- China studying potential gradual yuan depreciation - media
The dollar rose against its rivals on Monday, extending a two-week run, as investors unwound some short dollar bets on worries an escalating trade conflict between the United States and China may trigger buying of dollar assets.
Most of its gains were chalked up against the Asian currencies with the Chinese yuan holding near the day’s lows against the greenback after a media report that China was evaluating the potential impact of a gradual yuan depreciation as a tool in the escalating trade dispute.
“These sort of headlines are more of a tool to elevate tensions and is being used as a negotiating strategy and markets are waiting for concrete measures,” Altana Hard Currency Fund portfolio manager Ian Gunner said.
The dollar rose 0.2 percent against a basket of currencies extending earlier gains. Over a two-week period it is up nearly 1.5 percent. It rose about 0.2 percent against the Japanese yen.
Trade war concerns have prompted investors to trim their record bearish bets against the greenback, with latest positioning data showing that net short bets against the dollar have fallen for the second week.
UBS strategists say a trade war would hurt Asian exports and prompt outflows from export-oriented equity markets such as Singapore, Malaysia and Taiwan.
Chinese state researchers and media have talked down the likely impact of U.S. trade measures on the world’s second largest economy and described the Trump administration’s posturing on trade as the product of an “anxiety disorder.”
The dollar index set a one-month high of 90.597 ahead of the U.S. nonfarm payrolls report data on Friday but later lost some steam, weighed down by concerns about the U.S.-China trade dispute and disappointing U.S. jobs data.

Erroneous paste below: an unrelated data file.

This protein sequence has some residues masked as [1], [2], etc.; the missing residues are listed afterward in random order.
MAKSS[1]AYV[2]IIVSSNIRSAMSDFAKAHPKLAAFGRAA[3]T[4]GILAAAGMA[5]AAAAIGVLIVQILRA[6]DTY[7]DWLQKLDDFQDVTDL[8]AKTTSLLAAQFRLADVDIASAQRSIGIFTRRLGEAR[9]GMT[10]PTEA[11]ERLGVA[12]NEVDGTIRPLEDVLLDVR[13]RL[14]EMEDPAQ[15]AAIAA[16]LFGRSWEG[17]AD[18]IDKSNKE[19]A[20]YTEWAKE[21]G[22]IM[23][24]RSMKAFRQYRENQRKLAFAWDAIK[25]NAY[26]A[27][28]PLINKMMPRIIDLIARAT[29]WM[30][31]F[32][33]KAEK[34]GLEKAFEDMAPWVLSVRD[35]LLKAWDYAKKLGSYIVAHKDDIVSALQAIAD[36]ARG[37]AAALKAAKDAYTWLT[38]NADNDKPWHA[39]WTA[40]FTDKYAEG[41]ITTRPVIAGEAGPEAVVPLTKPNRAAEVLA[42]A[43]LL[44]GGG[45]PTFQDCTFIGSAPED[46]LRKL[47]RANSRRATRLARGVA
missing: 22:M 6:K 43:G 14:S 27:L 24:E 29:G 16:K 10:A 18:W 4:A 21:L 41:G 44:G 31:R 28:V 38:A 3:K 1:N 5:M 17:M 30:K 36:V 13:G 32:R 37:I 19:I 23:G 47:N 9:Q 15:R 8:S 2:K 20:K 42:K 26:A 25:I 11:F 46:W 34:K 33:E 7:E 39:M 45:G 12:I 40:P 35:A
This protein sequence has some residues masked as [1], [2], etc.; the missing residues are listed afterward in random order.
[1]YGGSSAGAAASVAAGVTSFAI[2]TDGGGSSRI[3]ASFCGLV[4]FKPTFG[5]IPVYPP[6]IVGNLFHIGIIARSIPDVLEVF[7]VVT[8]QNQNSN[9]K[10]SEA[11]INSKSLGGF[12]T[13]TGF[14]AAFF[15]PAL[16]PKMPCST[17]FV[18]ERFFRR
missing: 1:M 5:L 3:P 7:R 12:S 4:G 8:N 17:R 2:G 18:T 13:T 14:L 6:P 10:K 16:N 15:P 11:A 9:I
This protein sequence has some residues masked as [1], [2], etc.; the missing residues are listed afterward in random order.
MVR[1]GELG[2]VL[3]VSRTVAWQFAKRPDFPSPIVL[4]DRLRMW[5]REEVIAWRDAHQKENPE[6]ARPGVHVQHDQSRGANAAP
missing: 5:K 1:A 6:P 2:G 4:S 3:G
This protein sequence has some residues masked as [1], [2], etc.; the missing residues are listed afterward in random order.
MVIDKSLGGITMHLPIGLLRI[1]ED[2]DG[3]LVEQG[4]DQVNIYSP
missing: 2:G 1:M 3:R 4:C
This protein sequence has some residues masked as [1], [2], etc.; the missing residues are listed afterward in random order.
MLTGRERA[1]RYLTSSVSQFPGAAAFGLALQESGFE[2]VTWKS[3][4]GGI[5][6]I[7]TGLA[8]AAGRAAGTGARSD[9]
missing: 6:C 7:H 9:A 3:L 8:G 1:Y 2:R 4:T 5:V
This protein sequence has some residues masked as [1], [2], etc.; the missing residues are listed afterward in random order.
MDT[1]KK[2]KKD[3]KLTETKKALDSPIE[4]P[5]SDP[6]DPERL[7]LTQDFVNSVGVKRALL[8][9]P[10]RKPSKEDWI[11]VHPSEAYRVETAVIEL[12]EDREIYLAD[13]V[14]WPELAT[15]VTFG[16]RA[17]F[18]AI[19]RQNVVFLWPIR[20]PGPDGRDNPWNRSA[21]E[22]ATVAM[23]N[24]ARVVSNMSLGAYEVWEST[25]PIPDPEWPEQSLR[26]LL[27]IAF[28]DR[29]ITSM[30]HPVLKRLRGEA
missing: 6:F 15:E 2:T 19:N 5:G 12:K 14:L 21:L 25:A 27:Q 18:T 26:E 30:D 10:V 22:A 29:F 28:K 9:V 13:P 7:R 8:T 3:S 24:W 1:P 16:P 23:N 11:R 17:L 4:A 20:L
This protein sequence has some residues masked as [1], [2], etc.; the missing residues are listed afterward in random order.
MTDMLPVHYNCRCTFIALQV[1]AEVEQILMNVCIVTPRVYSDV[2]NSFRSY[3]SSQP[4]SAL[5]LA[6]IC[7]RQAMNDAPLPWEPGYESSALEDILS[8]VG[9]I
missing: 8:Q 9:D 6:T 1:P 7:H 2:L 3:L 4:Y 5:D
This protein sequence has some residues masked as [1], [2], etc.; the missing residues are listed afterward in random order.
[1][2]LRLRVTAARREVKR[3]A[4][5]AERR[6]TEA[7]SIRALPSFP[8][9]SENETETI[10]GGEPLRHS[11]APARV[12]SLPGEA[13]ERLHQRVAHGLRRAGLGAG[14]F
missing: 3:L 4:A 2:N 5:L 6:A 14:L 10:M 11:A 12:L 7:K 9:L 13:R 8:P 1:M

“We’re no longer in a phase where the dollar keeps falling persistently against the yen,” Barclays senior strategist Shinichiro Kadota said.
Meanwhile, the euro was broadly stable despite two latest survey points that added to the latest bunch of lackluster headlines from the euro zone.
German exports plunged unexpectedly in February, posting their biggest monthly drop for more than two years while a survey showed that investor morale in the euro zone deteriorated for the third month in April.
“The trade data series can be a bit volatile but there is no denying the fact that the euro has lost a bit of momentum in recent days,” Altan’s Gunner said.
The single currency was broadly flat at $1.2268 and has been trapped in a broad $1.215 to $1.255 range for the last two months.
Overall long euro positions have been broadly unchanged and are holding near record highs though this week might see a change in positions with the ECB minutes of its last policy meeting due on Thursday.
Elsewhere, sterling was holding its own and edged higher against a broadly strong dollar as strong housing data from mortgage lender Halifax virtually sealed the case for a rate hike next month.